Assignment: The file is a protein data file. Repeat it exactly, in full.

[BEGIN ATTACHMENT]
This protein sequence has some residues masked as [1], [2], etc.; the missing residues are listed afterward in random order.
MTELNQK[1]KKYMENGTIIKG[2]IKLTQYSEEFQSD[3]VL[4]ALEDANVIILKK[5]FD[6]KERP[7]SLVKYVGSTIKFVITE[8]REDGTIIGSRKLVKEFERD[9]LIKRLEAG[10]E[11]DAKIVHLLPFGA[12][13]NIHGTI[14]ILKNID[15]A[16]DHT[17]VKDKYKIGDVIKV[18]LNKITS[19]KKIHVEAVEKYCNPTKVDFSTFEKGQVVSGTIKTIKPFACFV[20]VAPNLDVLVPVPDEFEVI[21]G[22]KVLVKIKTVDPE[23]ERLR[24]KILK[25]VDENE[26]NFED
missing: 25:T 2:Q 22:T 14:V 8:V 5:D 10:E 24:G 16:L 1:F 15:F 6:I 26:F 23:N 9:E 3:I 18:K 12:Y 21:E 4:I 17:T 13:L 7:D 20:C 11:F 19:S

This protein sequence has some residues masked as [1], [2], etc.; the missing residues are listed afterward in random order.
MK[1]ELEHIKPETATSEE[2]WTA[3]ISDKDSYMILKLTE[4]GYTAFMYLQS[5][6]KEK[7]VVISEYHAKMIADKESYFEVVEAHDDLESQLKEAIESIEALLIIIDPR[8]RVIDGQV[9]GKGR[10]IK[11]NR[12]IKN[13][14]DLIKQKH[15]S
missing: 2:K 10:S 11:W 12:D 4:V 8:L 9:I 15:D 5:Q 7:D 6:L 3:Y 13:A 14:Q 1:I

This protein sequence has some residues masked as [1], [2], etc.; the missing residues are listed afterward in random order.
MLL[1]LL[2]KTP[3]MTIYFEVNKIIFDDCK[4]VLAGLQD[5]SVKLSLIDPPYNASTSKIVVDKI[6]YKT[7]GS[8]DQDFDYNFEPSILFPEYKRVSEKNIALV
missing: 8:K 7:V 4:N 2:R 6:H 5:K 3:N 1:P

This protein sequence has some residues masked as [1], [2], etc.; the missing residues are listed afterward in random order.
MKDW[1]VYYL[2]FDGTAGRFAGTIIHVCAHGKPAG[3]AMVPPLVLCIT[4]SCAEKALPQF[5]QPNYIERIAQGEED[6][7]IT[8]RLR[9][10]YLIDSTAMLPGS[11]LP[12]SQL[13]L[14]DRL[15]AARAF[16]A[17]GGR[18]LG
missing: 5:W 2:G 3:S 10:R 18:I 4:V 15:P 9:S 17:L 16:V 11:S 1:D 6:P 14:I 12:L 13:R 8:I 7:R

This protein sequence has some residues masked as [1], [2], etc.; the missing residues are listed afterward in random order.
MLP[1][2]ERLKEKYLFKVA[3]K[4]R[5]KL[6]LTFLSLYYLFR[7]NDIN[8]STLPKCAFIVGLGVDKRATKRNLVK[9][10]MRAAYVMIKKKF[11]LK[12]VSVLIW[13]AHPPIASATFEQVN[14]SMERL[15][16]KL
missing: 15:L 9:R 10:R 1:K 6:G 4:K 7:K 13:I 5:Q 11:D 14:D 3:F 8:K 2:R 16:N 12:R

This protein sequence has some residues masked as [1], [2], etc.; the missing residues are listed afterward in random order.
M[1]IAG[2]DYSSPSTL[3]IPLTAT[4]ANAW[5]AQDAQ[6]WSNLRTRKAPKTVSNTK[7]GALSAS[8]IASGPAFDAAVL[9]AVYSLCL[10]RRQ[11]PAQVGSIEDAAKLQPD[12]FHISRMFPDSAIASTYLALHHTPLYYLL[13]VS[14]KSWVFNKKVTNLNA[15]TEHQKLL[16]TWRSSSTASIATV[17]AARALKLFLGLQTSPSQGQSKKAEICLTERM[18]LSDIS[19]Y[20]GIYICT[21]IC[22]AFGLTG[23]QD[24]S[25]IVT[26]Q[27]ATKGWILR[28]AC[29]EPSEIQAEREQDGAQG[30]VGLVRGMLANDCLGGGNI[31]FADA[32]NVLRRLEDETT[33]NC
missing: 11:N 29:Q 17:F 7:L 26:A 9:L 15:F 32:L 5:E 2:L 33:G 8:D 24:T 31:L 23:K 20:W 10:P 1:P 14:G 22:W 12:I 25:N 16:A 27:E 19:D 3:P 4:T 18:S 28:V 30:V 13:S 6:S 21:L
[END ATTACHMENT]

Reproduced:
This protein sequence has some residues masked as [1], [2], etc.; the missing residues are listed afterward in random order.
MTELNQK[1]KKYMENGTIIKG[2]IKLTQYSEEFQSD[3]VL[4]ALEDANVIILKK[5]FD[6]KERP[7]SLVKYVGSTIKFVITE[8]REDGTIIGSRKLVKEFERD[9]LIKRLEAG[10]E[11]DAKIVHLLPFGA[12][13]NIHGTI[14]ILKNID[15]A[16]DHT[17]VKDKYKIGDVIKV[18]LNKITS[19]KKIHVEAVEKYCNPTKVDFSTFEKGQVVSGTIKTIKPFACFV[20]VAPNLDVLVPVPDEFEVI[21]G[22]KVLVKIKTVDPE[23]ERLR[24]KILK[25]VDENE[26]NFED
missing: 25:T 2:Q 22:T 14:V 8:V 5:D 10:E 24:G 16:L 1:F 15:F 6:I 26:F 23:N 9:E 3:I 18:K 12:Y 21:E 4:I 17:T 13:L 7:D 20:C 11:F 19:S

This protein sequence has some residues masked as [1], [2], etc.; the missing residues are listed afterward in random order.
MK[1]ELEHIKPETATSEE[2]WTA[3]ISDKDSYMILKLTE[4]GYTAFMYLQS[5][6]KEK[7]VVISEYHAKMIADKESYFEVVEAHDDLESQLKEAIESIEALLIIIDPR[8]RVIDGQV[9]GKGR[10]IK[11]NR[12]IKN[13][14]DLIKQKH[15]S
missing: 2:K 10:S 11:W 12:D 4:V 8:L 9:I 15:D 5:Q 7:D 6:L 3:Y 13:A 14:Q 1:I

This protein sequence has some residues masked as [1], [2], etc.; the missing residues are listed afterward in random order.
MLL[1]LL[2]KTP[3]MTIYFEVNKIIFDDCK[4]VLAGLQD[5]SVKLSLIDPPYNASTSKIVVDKI[6]YKT[7]GS[8]DQDFDYNFEPSILFPEYKRVSEKNIALV
missing: 8:K 7:V 4:N 2:R 6:H 5:K 3:N 1:P

This protein sequence has some residues masked as [1], [2], etc.; the missing residues are listed afterward in random order.
MKDW[1]VYYL[2]FDGTAGRFAGTIIHVCAHGKPAG[3]AMVPPLVLCIT[4]SCAEKALPQF[5]QPNYIERIAQGEED[6][7]IT[8]RLR[9][10]YLIDSTAMLPGS[11]LP[12]SQL[13]L[14]DRL[15]AARAF[16]A[17]GGR[18]LG
missing: 5:W 2:G 3:S 10:R 18:I 4:V 15:P 9:S 17:L 16:V 11:S 1:D 6:P 14:I 12:L 13:R 8:I 7:R

This protein sequence has some residues masked as [1], [2], etc.; the missing residues are listed afterward in random order.
MLP[1][2]ERLKEKYLFKVA[3]K[4]R[5]KL[6]LTFLSLYYLFR[7]NDIN[8]STLPKCAFIVGLGVDKRATKRNLVK[9][10]MRAAYVMIKKKF[11]LK[12]VSVLIW[13]AHPPIASATFEQVN[14]SMERL[15][16]KL
missing: 15:L 9:R 10:R 1:K 6:G 4:K 7:K 13:I 5:Q 11:D 14:D 3:F 8:K 2:R 16:N 12:R

This protein sequence has some residues masked as [1], [2], etc.; the missing residues are listed afterward in random order.
M[1]IAG[2]DYSSPSTL[3]IPLTAT[4]ANAW[5]AQDAQ[6]WSNLRTRKAPKTVSNTK[7]GALSAS[8]IASGPAFDAAVL[9]AVYSLCL[10]RRQ[11]PAQVGSIEDAAKLQPD[12]FHISRMFPDSAIASTYLALHHTPLYYLL[13]VS[14]KSWVFNKKVTNLNA[15]TEHQKLL[16]TWRSSSTASIATV[17]AARALKLFLGLQTSPSQGQSKKAEICLTERM[18]LSDIS[19]Y[20]GIYICT[21]IC[22]AFGLTG[23]QD[24]S[25]IVT[26]Q[27]ATKGWILR[28]AC[29]EPSEIQAEREQDGAQG[30]VGLVRGMLANDCLGGGNI[31]FADA[32]NVLRRLEDETT[33]NC
missing: 11:N 29:Q 17:F 7:L 26:A 9:L 15:F 32:L 5:E 2:L 33:G 8:D 24:T 31:L 23:K 20:W 10:P 1:P 14:G 22:W 12:I 25:N 16:A 27:E 19:D 3:P 4:T 18:S 28:V 30:V 13:S 6:S 21:L